This is from Marilyn Stasio's column in yesterday's NY Times:
In his introduction to BOSTON NOIR, Dennis Lehane advises us not to judge the genre by its Hollywood images of sharp men in fedoras lighting cigarettes for femmes fatales standing in dark alleys. Offering his own definition of noir as "working-class tragedy," he writes persuasively of the gentrification that has eroded "the tribalism of the city" and left people feeling "crushed, attenuated, castrated" by "the Machine." But that's really a definition of good regional crime writing rather than the noir sensibility, which has more to do with a loss of faith, hope and outer direction so profound that the alienated antihero is moved to renounce all society and live entirely by his own moral code.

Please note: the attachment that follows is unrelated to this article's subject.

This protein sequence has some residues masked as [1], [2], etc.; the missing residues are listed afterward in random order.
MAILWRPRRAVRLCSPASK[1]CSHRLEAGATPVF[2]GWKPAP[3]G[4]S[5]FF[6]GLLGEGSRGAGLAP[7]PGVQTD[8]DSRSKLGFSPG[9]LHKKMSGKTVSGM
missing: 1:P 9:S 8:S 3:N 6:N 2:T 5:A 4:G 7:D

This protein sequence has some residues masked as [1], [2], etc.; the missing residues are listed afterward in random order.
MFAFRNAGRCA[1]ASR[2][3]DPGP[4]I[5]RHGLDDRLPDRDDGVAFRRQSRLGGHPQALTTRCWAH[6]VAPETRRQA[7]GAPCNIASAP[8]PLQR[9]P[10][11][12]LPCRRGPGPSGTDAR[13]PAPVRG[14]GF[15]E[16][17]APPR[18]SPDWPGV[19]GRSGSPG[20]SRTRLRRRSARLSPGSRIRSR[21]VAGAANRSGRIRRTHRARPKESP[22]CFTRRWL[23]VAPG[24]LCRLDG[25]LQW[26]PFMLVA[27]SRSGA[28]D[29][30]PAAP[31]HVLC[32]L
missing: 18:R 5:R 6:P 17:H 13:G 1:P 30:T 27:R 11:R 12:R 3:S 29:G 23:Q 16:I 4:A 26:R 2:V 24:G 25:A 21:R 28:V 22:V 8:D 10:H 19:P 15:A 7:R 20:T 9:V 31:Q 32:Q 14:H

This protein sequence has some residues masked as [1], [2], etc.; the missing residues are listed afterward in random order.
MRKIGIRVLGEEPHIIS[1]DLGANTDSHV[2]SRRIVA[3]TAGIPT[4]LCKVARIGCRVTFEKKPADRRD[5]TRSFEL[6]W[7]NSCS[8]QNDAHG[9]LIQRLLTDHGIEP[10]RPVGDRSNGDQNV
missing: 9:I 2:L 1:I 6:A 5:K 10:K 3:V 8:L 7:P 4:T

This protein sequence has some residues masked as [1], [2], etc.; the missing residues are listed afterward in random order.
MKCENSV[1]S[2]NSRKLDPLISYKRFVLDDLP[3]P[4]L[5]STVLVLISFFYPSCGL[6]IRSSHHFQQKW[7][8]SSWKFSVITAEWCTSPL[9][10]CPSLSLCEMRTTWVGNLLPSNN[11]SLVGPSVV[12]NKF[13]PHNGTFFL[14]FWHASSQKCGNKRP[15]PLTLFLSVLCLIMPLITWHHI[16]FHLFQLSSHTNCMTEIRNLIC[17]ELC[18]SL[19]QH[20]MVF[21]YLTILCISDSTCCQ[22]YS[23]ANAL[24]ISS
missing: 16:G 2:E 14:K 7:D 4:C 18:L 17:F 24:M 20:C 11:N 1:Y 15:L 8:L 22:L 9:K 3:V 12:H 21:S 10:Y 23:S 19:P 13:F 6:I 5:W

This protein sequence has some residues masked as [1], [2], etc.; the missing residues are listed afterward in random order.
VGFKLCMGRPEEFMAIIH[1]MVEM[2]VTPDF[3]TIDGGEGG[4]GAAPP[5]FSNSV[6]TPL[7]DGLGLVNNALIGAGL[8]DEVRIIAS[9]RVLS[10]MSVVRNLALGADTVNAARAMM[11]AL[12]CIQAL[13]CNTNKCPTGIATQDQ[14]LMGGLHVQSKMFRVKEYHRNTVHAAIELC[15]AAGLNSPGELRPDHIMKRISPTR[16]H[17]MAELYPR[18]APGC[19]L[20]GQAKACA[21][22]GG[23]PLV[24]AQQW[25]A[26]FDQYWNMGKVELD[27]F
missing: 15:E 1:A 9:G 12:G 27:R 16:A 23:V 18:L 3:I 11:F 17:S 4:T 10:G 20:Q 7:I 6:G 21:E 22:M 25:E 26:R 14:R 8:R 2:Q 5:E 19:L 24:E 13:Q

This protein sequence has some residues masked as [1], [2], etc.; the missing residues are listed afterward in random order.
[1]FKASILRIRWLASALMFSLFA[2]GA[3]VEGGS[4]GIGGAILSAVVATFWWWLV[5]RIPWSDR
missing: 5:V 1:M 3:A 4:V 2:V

Okay, Jim, have at it!
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